Campaign Legal Center today released data from the first-ever bipartisan survey on partisan gerrymandering and the Supreme Court. You can watch video of the full event at the bottom of this post.
The poll – conducted by Democratic pollster Celinda Lake of Lake Research Partners and Republican pollster Ashlee Rich Stephenson for WPA Intelligence – compiled opinions from 1,000 respondents. In a time of rare bi-partisan consensus, the data shows Americans, from both major political parties, overwhelmingly support measures to limit partisan gerrymandering regardless of political affiliation.
- An overwhelming majority (71 to 15 percent) of Americans want the Supreme Court to place limits on lawmakers’ ability to manipulate voting maps.
- By a margin of 62 to 10 percent, voters are less likely to support a candidate who supports partisan gerrymandering.
- By a margin of 73 to 14 percent, voters support removing partisan bias from redistricting, even if it means their preferred political party will win fewer seats.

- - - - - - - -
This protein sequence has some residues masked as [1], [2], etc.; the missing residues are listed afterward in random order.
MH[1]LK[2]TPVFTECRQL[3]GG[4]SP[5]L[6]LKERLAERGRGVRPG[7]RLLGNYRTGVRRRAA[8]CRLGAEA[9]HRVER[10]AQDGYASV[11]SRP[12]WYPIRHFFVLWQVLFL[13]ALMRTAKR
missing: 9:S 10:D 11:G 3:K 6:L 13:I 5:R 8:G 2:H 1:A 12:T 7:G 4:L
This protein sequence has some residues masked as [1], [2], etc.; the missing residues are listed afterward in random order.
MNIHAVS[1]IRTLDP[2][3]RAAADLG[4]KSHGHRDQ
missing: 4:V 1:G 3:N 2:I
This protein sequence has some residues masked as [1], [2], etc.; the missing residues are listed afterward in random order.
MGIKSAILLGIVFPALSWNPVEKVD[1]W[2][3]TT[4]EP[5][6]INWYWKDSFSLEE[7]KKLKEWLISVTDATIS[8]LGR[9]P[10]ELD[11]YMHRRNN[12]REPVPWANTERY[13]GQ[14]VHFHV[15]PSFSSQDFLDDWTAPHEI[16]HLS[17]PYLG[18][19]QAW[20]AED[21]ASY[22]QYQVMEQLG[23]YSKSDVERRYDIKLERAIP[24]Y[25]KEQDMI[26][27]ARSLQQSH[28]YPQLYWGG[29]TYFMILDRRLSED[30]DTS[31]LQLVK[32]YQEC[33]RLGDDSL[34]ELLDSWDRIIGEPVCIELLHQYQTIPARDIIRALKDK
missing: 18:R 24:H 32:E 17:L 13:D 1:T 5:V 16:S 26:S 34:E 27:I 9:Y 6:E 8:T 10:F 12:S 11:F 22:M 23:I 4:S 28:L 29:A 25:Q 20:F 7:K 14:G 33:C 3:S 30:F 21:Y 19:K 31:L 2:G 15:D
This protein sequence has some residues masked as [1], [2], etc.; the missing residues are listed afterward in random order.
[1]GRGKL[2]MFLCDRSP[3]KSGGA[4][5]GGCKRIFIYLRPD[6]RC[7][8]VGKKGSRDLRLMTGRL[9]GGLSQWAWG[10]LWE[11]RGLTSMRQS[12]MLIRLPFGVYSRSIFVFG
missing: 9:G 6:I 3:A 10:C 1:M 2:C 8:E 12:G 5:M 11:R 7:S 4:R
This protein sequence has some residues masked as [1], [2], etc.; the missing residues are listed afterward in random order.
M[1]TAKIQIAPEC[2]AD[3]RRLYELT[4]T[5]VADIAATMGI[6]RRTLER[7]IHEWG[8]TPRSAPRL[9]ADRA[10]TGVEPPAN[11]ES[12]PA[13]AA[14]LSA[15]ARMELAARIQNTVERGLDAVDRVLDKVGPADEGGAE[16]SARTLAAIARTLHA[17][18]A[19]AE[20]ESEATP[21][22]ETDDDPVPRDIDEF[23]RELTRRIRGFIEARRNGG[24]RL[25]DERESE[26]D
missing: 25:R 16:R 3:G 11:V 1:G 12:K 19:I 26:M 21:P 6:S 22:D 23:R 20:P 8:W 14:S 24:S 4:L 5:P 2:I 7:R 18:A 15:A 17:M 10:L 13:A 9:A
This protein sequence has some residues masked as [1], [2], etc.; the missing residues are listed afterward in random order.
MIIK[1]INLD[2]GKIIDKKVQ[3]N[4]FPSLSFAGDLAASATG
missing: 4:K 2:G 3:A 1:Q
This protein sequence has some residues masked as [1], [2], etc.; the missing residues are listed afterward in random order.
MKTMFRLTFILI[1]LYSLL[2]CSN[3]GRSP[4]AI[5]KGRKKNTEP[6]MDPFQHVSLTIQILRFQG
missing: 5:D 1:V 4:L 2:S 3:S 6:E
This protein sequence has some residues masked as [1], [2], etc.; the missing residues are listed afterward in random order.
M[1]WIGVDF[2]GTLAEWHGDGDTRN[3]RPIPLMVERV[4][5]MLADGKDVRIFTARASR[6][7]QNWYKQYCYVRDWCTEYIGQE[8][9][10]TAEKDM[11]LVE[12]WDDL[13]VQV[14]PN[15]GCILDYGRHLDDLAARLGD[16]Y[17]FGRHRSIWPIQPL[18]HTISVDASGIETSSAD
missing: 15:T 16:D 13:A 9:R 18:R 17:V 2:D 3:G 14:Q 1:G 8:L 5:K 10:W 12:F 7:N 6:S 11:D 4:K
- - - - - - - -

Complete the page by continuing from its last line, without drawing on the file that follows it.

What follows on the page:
On Oct. 3, the U.S. Supreme Court will hear oral arguments in Gill v. Whitford, CLC’s landmark case in which the justices have the opportunity to set a standard to determine what constitutes an extreme partisan gerrymander.
A majority of the U.S. Supreme Court has already found, on more than one occasion, that partisan gerrymandering is constitutionally problematic. However, it has not in the past been willing to overturn a mapping scheme because it has felt there has not been a workable test to assess the severity of the gerrymander.
Experts have long recognized that gerrymandering, the process by which politicians manipulate district lines to choose who will vote for them, is a major hurdle preventing a democracy from effectively representing voters. With improved computer software and voter data, politicians are able to decide with increasing accuracy whose votes matter and virtually guarantee themselves re-election, regardless of the will of the voters.
The poll underscores the notion that voters overwhelmingly expect free and fair elections for choosing their representatives. Voters should be choosing their politicians, not the other way around, and the Supreme Court can be confident that in reining in extreme partisan gerrymandering, it’s doing what’s required by the Constitution and acting in accordance with what the vast majority of Americans believe.